When I first heard that I'd be blogging for the anxiety section of Psychology Today, I got anxious.
Because I'm not a psychologist, I don't work in the field of health care, I'm not comfortable on the floor of a psych unit, and I can't prescribe meds.
In fact, I can barely remember what it feels like to have a panic attack, although I've had hundreds of them in my lifetime.
But maybe that's the point. Maybe I've truly healed from the panic disorder that haunted me from the time I was 15 years old. Maybe I've rewired my brain, connecting it to my body in a powerful new way. Maybe I really do have something to teach people.
I certainly hope so. Especially since I wrote a whole book about my experience and am about to go onto the Today Show to discuss it. I'm about to go out into the world telling everyone how much better I feel, how much healthier I've become, how I transformed myself from a neurotic Jew into a serene Tibetan monk. Or at least a suburban monk in a minivan, now able to shop in supermarkets without fear that buzzing fluorescent lights will set my central nervous system on fire.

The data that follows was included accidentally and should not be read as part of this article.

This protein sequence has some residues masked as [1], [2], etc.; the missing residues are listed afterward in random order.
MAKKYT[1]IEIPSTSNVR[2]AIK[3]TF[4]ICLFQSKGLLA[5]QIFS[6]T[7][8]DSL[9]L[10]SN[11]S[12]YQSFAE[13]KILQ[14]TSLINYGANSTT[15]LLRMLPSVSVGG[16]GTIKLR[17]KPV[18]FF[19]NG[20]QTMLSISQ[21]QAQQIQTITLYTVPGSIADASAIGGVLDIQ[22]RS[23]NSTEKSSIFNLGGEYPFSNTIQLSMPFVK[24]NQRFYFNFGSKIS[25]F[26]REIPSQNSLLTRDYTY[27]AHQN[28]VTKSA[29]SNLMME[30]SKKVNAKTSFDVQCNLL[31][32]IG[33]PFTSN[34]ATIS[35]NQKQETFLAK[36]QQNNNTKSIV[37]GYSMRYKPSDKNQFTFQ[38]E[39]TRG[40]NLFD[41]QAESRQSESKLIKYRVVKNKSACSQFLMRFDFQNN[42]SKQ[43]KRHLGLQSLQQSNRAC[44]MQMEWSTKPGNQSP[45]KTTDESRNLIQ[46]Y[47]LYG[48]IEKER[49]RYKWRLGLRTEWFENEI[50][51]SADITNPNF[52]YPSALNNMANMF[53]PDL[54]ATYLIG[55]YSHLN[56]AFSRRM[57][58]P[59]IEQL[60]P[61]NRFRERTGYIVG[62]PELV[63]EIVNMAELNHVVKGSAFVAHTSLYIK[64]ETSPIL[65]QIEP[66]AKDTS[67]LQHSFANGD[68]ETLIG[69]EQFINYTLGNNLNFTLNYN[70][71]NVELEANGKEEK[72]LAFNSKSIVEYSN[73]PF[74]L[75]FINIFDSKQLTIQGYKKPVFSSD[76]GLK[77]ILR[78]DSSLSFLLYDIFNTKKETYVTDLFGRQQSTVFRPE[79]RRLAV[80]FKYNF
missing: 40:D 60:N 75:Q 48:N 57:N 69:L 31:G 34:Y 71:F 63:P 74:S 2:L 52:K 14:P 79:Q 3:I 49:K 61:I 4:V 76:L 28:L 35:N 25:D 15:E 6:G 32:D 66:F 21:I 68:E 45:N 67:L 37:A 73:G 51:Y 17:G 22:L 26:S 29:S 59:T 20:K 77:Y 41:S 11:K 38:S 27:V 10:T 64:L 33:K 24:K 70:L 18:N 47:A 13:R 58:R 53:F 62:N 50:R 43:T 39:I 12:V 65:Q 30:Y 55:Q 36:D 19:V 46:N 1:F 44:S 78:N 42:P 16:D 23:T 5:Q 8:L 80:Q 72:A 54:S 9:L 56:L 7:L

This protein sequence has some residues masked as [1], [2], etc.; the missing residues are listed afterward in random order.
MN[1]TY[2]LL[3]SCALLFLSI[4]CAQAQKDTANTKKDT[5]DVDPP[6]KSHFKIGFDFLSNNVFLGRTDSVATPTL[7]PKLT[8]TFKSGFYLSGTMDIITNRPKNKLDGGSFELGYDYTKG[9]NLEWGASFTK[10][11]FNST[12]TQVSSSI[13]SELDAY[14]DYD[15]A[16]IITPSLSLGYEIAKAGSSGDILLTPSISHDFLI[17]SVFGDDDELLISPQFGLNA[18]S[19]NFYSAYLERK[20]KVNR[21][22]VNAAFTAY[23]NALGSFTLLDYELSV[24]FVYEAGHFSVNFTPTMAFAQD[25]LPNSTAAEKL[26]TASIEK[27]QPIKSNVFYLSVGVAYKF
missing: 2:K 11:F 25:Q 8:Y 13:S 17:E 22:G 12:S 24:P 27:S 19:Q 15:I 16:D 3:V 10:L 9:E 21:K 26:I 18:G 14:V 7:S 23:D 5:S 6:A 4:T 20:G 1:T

I used to be afraid to live my life without a disaster plan. I used to carry a flask of vodka around with me in my pocketbook, in case I felt a panic attack coming on. When the telltale signs - pounding heart, closing throat, galloping lungs and sheer terror - snuck up on me, I could duck into a bathroom, take a swig of fiery vodka, and wait for a warm glow to bathe my petrified lungs and slow my entire body down.
I suffered my first panic attack when I was a fifteen year old waitress. Of course I didn't know it was a panic attack; nobody ever uttered the word back then. Nobody talked about anxiety disorders or spilled their guts on national television. So I had no idea what was happening to me when I showed up for work and then almost died. One minute I was serving dinner to college students in a cafeteria, and the next minute a bolt of electricity clobbered my heart, lungs and central nervous system. I broke into a cold sweat. My whole body shook. My pulse raced so fast I thought my chest would explode.
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